The large size of the correctional system results in a correspondingly large number of individuals transitioning out of incarceration each year. Over 600,000 people are released from state and federal prisons annually — more than 1,600 every day.f  Reentry patterns are geographically concentrated, disproportionately affecting certain counties, cities, and neighborhoods.g   For example, one study found that half of the prisoners released under parole in Michigan in 2003 were concentrated in 12 percent of the state’s census tracts, and one-quarter in just 2 percent of the tracts.h   Areas with the highest rates of incarceration (and thus reentry) tend already to be severely disadvantaged; many struggle with high rates of poverty, unemployment, and racial segregation.i   Poor urban communities, in particular, have disproportionately large populations of newly released individuals and residents under correctional supervision.  As a result of this geographic concentration, people living in some low-income communities in the country are as likely to touch the criminal justice system as the education system or the labor market.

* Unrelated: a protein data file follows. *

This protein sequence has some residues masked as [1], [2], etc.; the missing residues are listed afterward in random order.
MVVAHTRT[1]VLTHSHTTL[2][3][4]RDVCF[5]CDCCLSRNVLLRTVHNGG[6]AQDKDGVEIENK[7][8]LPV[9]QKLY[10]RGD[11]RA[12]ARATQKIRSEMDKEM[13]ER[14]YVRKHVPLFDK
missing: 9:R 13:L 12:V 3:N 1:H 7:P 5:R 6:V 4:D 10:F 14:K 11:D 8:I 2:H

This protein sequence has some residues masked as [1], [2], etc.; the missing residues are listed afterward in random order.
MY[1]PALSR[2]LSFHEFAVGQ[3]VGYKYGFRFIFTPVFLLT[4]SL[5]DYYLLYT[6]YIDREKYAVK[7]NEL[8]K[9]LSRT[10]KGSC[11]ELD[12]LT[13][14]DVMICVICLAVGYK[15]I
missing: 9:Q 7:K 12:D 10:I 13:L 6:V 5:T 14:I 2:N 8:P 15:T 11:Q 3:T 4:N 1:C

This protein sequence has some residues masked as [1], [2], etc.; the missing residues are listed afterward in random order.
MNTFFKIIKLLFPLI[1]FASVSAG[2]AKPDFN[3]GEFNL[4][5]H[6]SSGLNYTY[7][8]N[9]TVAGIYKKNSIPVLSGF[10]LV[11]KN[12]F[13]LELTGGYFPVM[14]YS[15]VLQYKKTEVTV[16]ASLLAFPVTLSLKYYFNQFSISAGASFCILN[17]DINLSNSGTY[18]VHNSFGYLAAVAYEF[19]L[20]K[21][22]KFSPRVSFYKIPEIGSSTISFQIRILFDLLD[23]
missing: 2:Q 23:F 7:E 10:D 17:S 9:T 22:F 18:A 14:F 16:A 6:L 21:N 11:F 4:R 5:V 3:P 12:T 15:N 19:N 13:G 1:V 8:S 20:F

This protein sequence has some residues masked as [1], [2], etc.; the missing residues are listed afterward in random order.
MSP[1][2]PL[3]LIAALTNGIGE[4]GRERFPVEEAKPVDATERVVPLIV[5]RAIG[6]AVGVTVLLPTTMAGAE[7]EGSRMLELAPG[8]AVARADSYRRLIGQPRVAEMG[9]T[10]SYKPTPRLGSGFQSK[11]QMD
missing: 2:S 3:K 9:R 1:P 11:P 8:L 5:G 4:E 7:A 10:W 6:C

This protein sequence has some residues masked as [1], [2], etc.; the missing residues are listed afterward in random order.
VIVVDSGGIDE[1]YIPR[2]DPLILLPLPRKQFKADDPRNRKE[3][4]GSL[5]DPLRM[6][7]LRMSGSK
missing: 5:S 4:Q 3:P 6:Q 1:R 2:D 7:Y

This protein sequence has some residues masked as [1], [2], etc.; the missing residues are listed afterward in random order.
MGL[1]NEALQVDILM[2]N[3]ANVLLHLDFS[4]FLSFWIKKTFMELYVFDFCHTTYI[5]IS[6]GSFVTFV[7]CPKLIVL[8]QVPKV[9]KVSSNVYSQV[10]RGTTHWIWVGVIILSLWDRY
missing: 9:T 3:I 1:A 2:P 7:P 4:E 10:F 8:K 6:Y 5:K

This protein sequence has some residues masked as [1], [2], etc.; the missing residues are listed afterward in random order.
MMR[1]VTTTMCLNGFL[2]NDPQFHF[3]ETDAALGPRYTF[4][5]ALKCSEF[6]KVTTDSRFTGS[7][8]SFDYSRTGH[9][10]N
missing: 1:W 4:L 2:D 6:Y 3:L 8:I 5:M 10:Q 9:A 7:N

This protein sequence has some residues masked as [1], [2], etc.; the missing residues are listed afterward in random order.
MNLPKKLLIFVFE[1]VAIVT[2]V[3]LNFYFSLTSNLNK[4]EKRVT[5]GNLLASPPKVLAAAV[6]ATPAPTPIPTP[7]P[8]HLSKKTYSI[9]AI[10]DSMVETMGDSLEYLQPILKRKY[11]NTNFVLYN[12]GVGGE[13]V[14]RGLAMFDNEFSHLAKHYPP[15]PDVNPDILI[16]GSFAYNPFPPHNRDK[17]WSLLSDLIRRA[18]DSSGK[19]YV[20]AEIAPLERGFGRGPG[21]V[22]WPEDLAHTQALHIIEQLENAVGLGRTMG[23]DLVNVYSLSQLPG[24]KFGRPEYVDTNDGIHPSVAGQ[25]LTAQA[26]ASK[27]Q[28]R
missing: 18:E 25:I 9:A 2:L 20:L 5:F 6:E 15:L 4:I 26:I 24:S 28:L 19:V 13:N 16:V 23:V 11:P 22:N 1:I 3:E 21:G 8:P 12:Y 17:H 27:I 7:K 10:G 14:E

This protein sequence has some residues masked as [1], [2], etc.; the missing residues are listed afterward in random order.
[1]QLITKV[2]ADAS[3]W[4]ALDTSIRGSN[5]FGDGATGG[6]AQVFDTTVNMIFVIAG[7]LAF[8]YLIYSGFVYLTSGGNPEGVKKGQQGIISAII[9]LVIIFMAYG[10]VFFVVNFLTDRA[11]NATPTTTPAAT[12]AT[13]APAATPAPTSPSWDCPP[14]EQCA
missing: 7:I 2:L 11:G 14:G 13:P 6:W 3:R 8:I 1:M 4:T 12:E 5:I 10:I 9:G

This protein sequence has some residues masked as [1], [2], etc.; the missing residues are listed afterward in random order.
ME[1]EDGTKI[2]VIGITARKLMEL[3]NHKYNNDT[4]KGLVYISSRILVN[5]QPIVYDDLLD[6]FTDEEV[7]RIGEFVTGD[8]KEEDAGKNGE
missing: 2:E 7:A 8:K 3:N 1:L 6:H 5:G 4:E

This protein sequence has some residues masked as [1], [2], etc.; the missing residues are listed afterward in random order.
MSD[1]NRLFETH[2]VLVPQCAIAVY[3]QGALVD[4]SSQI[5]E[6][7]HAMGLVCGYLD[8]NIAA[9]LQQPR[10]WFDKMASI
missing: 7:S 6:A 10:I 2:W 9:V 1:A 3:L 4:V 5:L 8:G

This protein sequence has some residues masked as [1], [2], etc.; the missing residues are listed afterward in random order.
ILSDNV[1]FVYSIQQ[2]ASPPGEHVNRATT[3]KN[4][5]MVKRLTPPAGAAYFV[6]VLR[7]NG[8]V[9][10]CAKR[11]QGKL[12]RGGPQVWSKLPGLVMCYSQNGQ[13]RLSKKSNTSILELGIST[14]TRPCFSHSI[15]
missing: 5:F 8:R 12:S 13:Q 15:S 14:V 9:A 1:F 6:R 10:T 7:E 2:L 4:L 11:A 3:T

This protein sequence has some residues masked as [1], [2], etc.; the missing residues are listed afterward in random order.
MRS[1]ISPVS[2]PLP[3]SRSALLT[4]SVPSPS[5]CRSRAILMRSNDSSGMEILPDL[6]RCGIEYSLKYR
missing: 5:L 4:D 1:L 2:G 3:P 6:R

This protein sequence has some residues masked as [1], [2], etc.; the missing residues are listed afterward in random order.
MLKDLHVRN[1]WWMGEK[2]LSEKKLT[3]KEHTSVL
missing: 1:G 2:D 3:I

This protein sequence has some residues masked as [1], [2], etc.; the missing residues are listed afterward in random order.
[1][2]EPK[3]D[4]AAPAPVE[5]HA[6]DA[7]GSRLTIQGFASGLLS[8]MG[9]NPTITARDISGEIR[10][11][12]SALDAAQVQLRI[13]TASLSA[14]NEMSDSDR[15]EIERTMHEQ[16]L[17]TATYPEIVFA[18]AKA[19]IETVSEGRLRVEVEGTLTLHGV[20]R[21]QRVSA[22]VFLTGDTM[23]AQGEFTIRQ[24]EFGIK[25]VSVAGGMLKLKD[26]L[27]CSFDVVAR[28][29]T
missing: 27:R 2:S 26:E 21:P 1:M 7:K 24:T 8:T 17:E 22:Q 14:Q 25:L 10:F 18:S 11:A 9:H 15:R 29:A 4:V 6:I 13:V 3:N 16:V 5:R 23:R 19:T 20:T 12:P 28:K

a E. Ann Carson, “Prisoners in 2016,” U.S. Bureau of Justice Statistics, January 2018,; U.S. Census Bureau, Annual Estimates of the Resident Population as of July 1, 2017.

b  Danielle Kaeble and Lauren Glaze, “Correctional Populations in the United States,” U.S. Bureau of Justice Statistics, December 2016,; for definitions of jail, prison, probation and parole see;

c Carson.  Sentenced prisoners comprise state and federal prison inmates who have been sentenced to more than a year of incarceration.

d Carson.

e Pew Charitable Trusts, “Collateral Costs: Incarceration’s effect on economic mobility,” 2010,

f Carson.

g National Research Council, The Growth of Incarceration in in the United States: Exploring Causes and Consequences, National Academies Press, 2014,

h Jeffrey D. Morenoff and David J. Harding, “Final Technical Report: Neighborhoods, Recidivism, and Employment Among Returning Prisoners,” National Institute of Justice, October 14, 2011,